In 2019, the Executive Board of the World Health Organization (WHO) proposed that the year 2020 be designated the “Year of the Nurse and the Midwife” in honor of the 200th anniversary of Florence Nightingale’s birth. The proposal was approved by the World Health Assembly.
In addition to the significance of Florence Nightingale’s birthday anniversary, the designation was made to help bring awareness of the importance of nurses and midwives in the health and care of populations across the globe. According to the WHO, the world needs nine million more nurses and midwives if it is to achieve universal health coverage by 2030.
Frontier Nursing University (FNU) is excited to support and participate in this international campaign and to spread awareness of the specific need for more nurses and nurse-midwives in the United States. According to the Centers for Disease Control and Prevention, approximately 700 women die annually in the United States as a result of pregnancy or delivery complications, 67 percent of which were determined to be preventable. More than five million U.S. women live in counties that have no hospital offering obstetric care and no obstetric providers.
The need for nurses and nurse-midwives is also seen beyond the gaps in maternity care. Rural areas are impacted most significantly by the healthcare shortages, with the number of physicians per 10,000 people averaging 33 in urban areas versus just 13 in rural communities. A shortage of psychiatric mental health care providers has resulted in 96 million Americans having to wait longer than a week for mental health treatment and 46 percent of those seeking this care having to drive more than an hour round-trip for treatment.
For 80 years, FNU has been educating and preparing many of these much-needed providers to serve the communities in which they live and work. FNU’s mission is to provide accessible nurse-midwifery and nurse practitioner education to prepare competent, entrepreneurial, ethical, and compassionate leaders in primary care to serve all individuals with an emphasis on women and families in diverse, rural, and underserved populations.
During the first 50 years of its history, FNU was rooted in its birthplace in the rural mountains of southeastern Kentucky. In 1989, FNU launched its distance-learning model, which enabled FNU to expand its reach across the country. Today, 73 percent of FNU’s 2,300 enrolled students live in a Healthcare Provider Shortage Area (HPSA) as defined by the Health Resources and Services Administration.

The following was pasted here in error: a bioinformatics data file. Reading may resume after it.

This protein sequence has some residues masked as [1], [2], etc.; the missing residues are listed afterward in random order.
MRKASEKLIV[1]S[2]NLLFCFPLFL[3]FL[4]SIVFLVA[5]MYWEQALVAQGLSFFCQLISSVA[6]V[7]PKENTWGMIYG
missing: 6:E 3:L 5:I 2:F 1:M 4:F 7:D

“Our distance learning model allows students to continue their education in the same communities in which they live and work,” FNU President Dr. Susan Stone, DNSc, CNM, FACNM, FAAN, said, noting that FNU has students and graduates in every state. “Students can remain in their local communities and continue to work while attending classes on a flexible schedule.”
Not only has FNU’s reach expanded significantly but so has its range of programs. FNU offers the master of science in nursing degree, doctor of nursing practice degree and post-graduate certificates with specialties including nurse-midwife, family nurse practitioner, women’s health care nurse practitioner and psychiatric-mental health care nurse practitioner. In 2018, FNU produced approximately 39 percent of the certified nurse-midwifery graduates in the U.S.
Certified nurse-midwives are advanced practice registered nurses (APRNs) backed by the American College of Nurse-Midwives. To become a CNM, registered nurses must graduate from a master’s or higher-level nurse-midwifery education program accredited by the Accreditation Commission for Midwifery Education (ACME) and pass the national Certified Nurse-Midwife Examination through the American Midwifery Certification Board. All CNMs must hold state licensure. Certified midwives (CM), by comparison, are not required to have a nursing background.
“One of the important objectives for us this year is to define the role of the certified nurse-midwife and the certified midwife so the public understands the broad scope of services these professionals provide,” Dr. Stone said.
In recognizing the International Year of the Nurse and the Midwife, FNU joins the efforts to raise awareness of healthcare shortages in the U.S. and abroad; demonstrate the need for more nurses and nurse-midwives; educate the public of the value of nurses and nurse-midwives in their communities and advocate for access to quality healthcare for every individual.
“We are very excited to share the message of the International Year of the Nurse and the Midwife,” Dr. Stone said. “Greater awareness of our healthcare disparities and identification of the potential solutions are essential steps in improving the reach and access to healthcare in this country.”
To find out more about FNU’s program offerings, visit Frontier.edu/Degrees.